The 37 stars for which we derived a FOC/WFPC2 UV color are shown in Fig. 2 and Fig. 3 on a proper c-m diagram (m vs. m-m) together with a set of isochrones computed for P-AGB stars of different ages (from 6.3Gyr to 15.8Gyr) and different metallicities (z=0.02 and z=0.008). For the theoretical computations the nominal efficiency curve of the FOC filter combination F150W+F130LP has been adopted.

The observed good match between observed stars and such theoretical predictions in spite of the degraded UV transmission noticed by Bertola et al. (1995) on the basis of pre-existing IUE data, must be considered to some extent preliminary and forces us to look further into the issue of FOC images calibration. However, the location of the observed objects even on these not-final diagrams, essentially assures that our HST UV images do show genuine hot P-AGB stars. As discussed above the derived LF itself is consistent with this conclusion. The observed spread of the points could reflect an intrinsic spread either in metallicity or age, or both.

In summary, the present framework provided by UV space-borne investigations (Astro-1, Astro-2 and HST) indicates that, whereas the bulk of the UV emission produced by (metal-rich) early-type galaxies comes from stars relatively cool (T20,000--23,000 K), a significant contribution can also come---as in the case of the inner bulge of M31---from classical hotter P-AGB stars. Since the latter stars are by far the brightest in the UV, they are the only objects detected by HST as individual sources.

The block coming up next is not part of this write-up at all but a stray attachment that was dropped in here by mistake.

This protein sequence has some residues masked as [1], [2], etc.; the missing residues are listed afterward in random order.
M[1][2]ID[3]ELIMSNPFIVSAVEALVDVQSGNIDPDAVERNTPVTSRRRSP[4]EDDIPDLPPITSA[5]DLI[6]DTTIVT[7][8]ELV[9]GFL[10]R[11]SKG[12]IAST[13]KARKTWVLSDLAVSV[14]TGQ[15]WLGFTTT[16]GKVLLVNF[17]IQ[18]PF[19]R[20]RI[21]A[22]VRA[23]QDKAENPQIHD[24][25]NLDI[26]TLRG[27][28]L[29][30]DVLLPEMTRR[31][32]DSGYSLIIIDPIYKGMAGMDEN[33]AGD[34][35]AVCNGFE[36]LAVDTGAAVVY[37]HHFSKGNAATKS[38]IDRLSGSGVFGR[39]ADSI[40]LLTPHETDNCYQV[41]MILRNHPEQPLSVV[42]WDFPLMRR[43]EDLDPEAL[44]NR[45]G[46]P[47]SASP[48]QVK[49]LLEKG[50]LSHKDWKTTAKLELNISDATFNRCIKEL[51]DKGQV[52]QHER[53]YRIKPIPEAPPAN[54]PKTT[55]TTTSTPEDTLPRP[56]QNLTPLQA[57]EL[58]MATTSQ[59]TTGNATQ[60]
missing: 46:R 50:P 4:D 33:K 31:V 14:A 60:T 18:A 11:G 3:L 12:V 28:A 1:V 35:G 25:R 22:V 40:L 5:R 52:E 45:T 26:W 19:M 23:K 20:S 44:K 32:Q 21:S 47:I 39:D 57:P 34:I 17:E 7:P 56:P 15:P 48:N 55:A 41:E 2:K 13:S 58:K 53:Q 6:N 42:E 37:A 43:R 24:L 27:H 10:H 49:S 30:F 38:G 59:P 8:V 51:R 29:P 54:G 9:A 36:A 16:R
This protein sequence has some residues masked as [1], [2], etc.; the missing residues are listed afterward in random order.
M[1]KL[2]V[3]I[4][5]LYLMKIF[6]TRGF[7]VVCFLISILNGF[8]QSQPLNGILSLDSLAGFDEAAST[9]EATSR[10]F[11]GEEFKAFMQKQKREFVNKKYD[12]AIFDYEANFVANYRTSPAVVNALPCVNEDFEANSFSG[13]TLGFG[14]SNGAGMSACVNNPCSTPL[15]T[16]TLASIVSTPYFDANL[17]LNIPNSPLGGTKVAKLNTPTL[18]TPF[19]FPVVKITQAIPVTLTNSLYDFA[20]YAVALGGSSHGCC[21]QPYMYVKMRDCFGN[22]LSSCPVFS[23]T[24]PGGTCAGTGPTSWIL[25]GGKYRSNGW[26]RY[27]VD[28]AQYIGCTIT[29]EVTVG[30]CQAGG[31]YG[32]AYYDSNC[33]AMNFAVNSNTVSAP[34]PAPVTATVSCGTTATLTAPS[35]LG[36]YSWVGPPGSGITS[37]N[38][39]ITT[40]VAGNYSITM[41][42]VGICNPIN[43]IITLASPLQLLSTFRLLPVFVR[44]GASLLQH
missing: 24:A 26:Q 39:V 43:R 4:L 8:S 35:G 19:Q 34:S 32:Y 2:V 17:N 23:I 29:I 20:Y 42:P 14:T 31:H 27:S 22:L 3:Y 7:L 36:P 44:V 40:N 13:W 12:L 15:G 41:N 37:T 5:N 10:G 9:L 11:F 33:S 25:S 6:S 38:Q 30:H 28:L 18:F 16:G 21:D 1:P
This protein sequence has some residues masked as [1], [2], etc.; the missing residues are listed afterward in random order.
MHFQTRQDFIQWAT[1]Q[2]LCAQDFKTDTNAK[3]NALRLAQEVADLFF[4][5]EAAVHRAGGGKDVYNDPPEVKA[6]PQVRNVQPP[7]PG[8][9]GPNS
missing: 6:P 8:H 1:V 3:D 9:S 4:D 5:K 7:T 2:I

D. Burstein's research is supported by NASA HST Grant GO 5430.93A.


Bertola, F., Bressan, A., Burstein, D., Buson, L.M., Chiosi, C., & di Serego Alighieri, S. 1995, ApJ, 438, 680

Bressan, A., Chiosi, C., & Fagotto, F. 1994, , 94, 63

Brown, T.M., Ferguson, H.C., & Davidsen, A.C. 1995, ApJ, 454, L15

Ferguson H.C. & Davidsen, A. F. 1993, ApJ, 408, 92

Greggio, L. & Renzini, A. 1990, ApJ, 364, 55

King, I.R. et al. 1992, ApJ, 397, L35

Whitmore, B. 1995, in Calibrating Hubble Space Telescope Post Servicing Mission, ed. A. Koratkar & C. Leitherer, STScI, 269